21-Hydroxylase Deficiency physical examination

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Template:21-Hydroxylase Deficiency Editor-In-Chief: C. Michael Gibson, M.S., M.D. [1]


Severe, early onset 21-hydroxylase deficient CAH

The two most serious neonatal consequences of 21-hydroxylase deficiency occur when there is minimal measurable hydroxylase activity from prenatal life: severe virilization of female infants and life-threatening salt-wasting crises in the first month of life for XX and XY infants alike.

Physical Examination

Virilization of female infants

Virilization of genetically female (XX) infants usually produces obvious genital ambiguity. Inside the pelvis, the ovaries are normal and since they have not been exposed to testicular antimullerian hormone, the uterus, fallopian tubes, upper vagina, and other mullerian structures are normally formed as well. However, the high levels of testosterone in the blood can enlarge the phallus, partially or completely close the vaginal opening, enclose the urethral groove so that it opens at the base of the phallus, on the shaft or even at the tip like a boy. Testosterone can cause the labial skin to become as thin and rugated as a scrotum, but cannot produce palpable gonads (i.e., testes) in the folds.

Thus, depending on the severity of hyperandrogenism, a female infant can be mildly affected, obviously ambiguous, or so severely virilized as to appear to be a male. Andrea Prader devised the following Prader scale as a way of describing the degree of virilization.

  • An infant at stage 1 has a mildly large clitoris and slightly reduced vaginal opening size. This degree may go unnoticed or may be simply assumed to be within normal variation.
  • Stages 2 and 3 represent progressively more severe degrees of virlization. The genitalia are obviously abnormal to the eye, with a phallus intermediate in size and a small vaginal opening.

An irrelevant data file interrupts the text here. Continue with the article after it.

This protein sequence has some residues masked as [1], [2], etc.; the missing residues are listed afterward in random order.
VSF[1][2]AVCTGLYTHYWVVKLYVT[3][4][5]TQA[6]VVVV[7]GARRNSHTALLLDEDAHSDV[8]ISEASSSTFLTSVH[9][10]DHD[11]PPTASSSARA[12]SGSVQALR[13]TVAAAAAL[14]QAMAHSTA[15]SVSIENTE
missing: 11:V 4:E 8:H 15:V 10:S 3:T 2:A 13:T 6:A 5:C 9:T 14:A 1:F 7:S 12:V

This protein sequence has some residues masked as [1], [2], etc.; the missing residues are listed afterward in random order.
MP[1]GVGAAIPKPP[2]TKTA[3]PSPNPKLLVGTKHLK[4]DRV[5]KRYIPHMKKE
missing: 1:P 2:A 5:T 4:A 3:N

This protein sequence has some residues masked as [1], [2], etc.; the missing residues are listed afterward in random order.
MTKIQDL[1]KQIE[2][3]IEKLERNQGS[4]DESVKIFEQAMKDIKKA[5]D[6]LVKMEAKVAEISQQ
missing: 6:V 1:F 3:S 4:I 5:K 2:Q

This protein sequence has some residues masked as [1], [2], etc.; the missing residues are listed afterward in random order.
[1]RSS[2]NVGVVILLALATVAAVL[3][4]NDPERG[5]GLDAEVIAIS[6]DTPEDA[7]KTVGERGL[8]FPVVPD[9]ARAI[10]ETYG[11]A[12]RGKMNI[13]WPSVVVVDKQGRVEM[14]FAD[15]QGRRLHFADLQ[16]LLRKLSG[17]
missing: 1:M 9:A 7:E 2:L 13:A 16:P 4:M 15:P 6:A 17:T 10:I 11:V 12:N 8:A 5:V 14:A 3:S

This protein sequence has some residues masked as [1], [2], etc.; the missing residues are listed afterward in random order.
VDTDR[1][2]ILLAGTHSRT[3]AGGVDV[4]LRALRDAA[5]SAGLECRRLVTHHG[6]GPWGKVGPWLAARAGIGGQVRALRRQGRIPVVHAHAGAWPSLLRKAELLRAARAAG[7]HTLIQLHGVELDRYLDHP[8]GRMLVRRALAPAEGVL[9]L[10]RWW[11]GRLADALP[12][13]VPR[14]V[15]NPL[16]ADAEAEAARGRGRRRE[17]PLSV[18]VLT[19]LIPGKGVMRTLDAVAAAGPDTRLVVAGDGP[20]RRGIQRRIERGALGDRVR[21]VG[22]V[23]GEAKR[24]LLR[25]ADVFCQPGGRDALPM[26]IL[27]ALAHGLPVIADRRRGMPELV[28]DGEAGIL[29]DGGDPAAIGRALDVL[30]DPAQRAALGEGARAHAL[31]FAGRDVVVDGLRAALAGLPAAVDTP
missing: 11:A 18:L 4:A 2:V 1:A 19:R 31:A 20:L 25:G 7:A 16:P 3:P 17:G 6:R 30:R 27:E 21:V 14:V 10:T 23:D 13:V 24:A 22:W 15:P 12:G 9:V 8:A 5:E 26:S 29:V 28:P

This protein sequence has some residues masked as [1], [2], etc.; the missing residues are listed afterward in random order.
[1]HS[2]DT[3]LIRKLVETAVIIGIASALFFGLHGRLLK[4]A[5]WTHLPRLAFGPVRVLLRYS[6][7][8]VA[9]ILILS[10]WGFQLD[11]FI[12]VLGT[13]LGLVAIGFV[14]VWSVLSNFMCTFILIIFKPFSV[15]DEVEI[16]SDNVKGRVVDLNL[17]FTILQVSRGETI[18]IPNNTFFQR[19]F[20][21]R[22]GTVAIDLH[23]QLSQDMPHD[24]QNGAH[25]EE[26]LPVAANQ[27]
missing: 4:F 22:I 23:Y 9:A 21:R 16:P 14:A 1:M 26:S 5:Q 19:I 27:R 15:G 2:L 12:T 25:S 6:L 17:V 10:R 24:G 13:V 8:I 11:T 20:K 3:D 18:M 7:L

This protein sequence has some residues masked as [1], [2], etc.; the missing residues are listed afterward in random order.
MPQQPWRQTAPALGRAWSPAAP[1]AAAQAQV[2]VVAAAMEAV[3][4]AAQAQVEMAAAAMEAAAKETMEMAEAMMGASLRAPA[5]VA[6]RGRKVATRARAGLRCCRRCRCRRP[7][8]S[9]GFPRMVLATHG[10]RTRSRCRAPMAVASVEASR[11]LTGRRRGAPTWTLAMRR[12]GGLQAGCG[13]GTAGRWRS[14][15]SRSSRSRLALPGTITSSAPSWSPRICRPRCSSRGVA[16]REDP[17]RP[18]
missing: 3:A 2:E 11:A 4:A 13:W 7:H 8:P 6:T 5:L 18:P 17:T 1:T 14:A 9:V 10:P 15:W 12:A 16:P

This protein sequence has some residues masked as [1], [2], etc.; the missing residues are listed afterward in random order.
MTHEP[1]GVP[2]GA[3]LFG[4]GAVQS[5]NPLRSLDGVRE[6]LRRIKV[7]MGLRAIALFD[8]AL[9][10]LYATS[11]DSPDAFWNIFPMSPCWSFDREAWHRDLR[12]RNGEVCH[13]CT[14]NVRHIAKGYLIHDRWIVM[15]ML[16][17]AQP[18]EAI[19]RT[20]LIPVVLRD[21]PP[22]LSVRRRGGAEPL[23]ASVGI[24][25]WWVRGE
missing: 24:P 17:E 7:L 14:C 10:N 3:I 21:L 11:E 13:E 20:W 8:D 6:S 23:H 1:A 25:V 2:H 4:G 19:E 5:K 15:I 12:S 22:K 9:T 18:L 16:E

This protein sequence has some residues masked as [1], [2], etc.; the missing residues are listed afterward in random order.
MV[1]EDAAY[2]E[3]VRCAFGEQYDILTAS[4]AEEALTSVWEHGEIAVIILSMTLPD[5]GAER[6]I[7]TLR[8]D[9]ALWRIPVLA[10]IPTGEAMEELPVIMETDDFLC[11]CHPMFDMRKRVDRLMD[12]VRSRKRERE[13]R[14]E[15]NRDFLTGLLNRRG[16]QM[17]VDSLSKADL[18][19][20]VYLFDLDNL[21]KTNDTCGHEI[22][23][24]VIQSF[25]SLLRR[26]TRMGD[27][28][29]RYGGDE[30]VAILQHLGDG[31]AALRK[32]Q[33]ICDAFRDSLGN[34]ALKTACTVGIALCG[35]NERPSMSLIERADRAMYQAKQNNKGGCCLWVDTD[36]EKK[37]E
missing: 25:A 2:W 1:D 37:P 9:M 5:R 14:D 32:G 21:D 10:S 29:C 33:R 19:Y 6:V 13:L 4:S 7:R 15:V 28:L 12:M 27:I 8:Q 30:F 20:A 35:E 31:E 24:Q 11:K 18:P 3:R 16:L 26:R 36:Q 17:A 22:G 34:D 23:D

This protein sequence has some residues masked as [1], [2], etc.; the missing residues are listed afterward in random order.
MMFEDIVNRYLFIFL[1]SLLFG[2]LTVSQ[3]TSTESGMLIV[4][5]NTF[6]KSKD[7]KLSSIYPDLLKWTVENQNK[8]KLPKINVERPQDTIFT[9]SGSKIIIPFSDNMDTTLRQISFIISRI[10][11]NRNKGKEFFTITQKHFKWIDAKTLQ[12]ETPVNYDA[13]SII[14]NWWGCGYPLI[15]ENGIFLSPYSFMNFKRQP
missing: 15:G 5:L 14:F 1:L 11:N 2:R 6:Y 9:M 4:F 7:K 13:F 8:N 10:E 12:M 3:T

• Stage 4 looks more male than female, with an empty scrotum and a phallus the size of a normal penis, but not quite free enough of the perineum to be pulled onto the abdomen toward the umbilicus (i.e., what is termed a chordee in a male). The single small urethral/vaginal opening at the base or on the shaft of the phallus would be considered a hypospadias in a male. X-rays taken after dye injection into this opening reveal the internal connection with the upper vagina and uterus. This common opening can predispose to urinary obstruction and infection.
  • Stage 5 denotes complete male virilization, with a normally formed penis with the urethral opening at or near the tip. The scrotum is normally formed but empty. The internal pelvic organs include normal ovaries and uterus, and the vagina connects internally with the urethra as in Stage 4. These infants are not visibly ambiguous are usually assumed to be ordinary boys with undescended testes. In most cases, the diagnosis of CAH is not suspected until signs of salt-wasting develop a week later.

When the genitalia are "recognized" to be ambiguous at birth, CAH is one of the leading diagnostic possibilities. Evaluation reveals the presence of a uterus, extreme elevation of 17OHP, levels of testosterone approaching or exceeding the male range but low AMH levels. The karyotype is that of an ordinary female: 46,XX. With this information, the diagnosis of CAH is readily made and female sex confirmed.

Evaluation of ambiguous genitalia is described in detail elsewhere. In most cases it is possible to confirm and assign female sex within 12-36 hours of birth. The exception are the rare, completely virilized genetic females (Prader stage 5), who present the most challenging assignment and surgery dilemmas, discussed below.

When the degree of ambiguity is obvious, corrective surgery is usually offered and performed. As reconstructive surgery on infant genitalia has become a focus of controversy, the issues are described in more detail below.